Market Platforms and the Virtuous Data Cycle
In an earlier post, “Digital Ecosystems, Agile Apps, and the Experience Platform,” we discussed the importance of growing an app into an ecosystem by creating a common technology platform, where users, developers, and the enterprise all benefit from sharing app data. While the technology side of this is relatively obvious—it’s a formalization of shared services, a time-honored approach in distributed computing—the business side is less obvious.
The inversion of the product pyramid mindset
Operating a business as a platform requires a shift away from a first-party product-oriented mind-set to a model that builds value through reuse and sharing with third parties. There are different platform business models in use today. The three we’ve distinguished are product platforms, experience platforms, and market platforms. Each platform type has different purposes and success metrics. In this post we’ll focus on market platforms, the most difficult to build but the ones with the opportunity to create the greatest business value.
This has turned business models on their heads, in the sense that in a traditional product-focused value chain, a product is pushed out to the end-users and is then permanently consumed. But in a platform model, value flows to multiple players in the ecosystem: product developers, resellers, consultants, and customers. Not only can digital products be consumed an infinite number of times, but each usage of the product generates data that flows back and enriches the enterprise, and can in turn be made available to the whole ecosystem. This virtuous cycle is the heart of the digital platform model.
Market platforms and network effects
There are plenty of examples of companies and industries—both inside and outside the technology realm—that have thrived as platforms. In the market for online recruitment, for example, companies like Monster, CareerBuilder, and LinkedIn have provided platforms that benefit jobseekers on one side, and employers on the other. One can even view car manufacturers and oil companies as platform providers that benefit auto owners and gas stations in the market for internal combustion engines.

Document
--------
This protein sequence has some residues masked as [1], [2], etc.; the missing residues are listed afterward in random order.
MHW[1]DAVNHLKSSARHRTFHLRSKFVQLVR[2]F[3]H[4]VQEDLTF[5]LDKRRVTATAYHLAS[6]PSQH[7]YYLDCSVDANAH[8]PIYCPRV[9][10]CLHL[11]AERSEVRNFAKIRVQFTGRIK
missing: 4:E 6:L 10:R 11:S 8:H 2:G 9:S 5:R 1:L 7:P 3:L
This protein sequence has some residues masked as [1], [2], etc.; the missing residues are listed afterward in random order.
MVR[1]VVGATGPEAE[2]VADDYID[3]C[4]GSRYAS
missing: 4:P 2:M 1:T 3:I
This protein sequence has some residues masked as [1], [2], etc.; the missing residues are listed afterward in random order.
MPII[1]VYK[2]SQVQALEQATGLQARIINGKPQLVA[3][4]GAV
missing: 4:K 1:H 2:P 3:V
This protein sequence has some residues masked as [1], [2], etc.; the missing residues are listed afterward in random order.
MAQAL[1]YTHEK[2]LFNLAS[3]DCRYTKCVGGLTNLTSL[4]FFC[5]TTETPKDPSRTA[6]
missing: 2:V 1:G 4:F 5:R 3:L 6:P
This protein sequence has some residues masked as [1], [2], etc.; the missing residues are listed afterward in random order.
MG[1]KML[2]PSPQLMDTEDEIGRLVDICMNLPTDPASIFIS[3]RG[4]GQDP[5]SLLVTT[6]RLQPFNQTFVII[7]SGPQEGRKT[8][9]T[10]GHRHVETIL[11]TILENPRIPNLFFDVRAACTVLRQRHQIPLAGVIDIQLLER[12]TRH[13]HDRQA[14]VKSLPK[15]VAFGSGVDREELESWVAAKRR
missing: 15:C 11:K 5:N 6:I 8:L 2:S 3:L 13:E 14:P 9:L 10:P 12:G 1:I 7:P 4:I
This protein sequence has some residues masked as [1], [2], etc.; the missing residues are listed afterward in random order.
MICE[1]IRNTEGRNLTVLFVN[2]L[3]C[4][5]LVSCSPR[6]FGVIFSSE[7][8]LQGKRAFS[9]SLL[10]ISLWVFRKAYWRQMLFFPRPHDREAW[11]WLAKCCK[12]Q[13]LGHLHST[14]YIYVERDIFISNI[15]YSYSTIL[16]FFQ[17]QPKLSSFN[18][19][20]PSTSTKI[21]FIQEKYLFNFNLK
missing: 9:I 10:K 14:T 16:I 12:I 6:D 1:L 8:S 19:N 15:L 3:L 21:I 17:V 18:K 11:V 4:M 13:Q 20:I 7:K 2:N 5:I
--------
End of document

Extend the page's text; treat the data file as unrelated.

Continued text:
Generically, we can call the two sides “users” and “providers." EBay is a great example of a market platform, as are NASDAQ and Marketo.
This market platform business model generates value and profit from:
simplifying market-wide processes
rewarding each player in the value network for participating
Platform businesses in general thrive on network effects. As we mentioned in the previous post, the ratio of value to the cost of adding one more network user or provider grows disproportionately as the network grows larger. The more users, the stronger the network effect, and the stronger the platform.
In the digital economy, the platform model builds ecosystems through a virtuous cycle (as outlined by Geoffrey Parker and Marshall Van Alstyne in their paper “Innovation, Openness and Platform Control”) :
1. The platform sponsor (the enterprise) gives away platform value by exposing data to partners/developers.
2. The partners build apps for the installed base, adding new layers of value.
3. The platform sponsor benefits from increased sales and royalties.
4. The partners benefit from cost savings and access to the installed base.
Data: the currency of your digital ecosystem
A platform also introduces the ability to analyze the interactions that make up the activity along the value chain. For example, the widespread use of mobile devices at the customer end of the value chain—the edge of the enterprise—offers the ability to gather a wealth of intelligence about customers’ interactions with apps. It also enables a business to respond quickly to changes in the market or customers’ expectations.
Every company can find ways to project its business model through software, and become a platform. Through the technology platform, each player in the value network becomes part of a digital ecosystem, because of the ability to interact with the business from any app or device.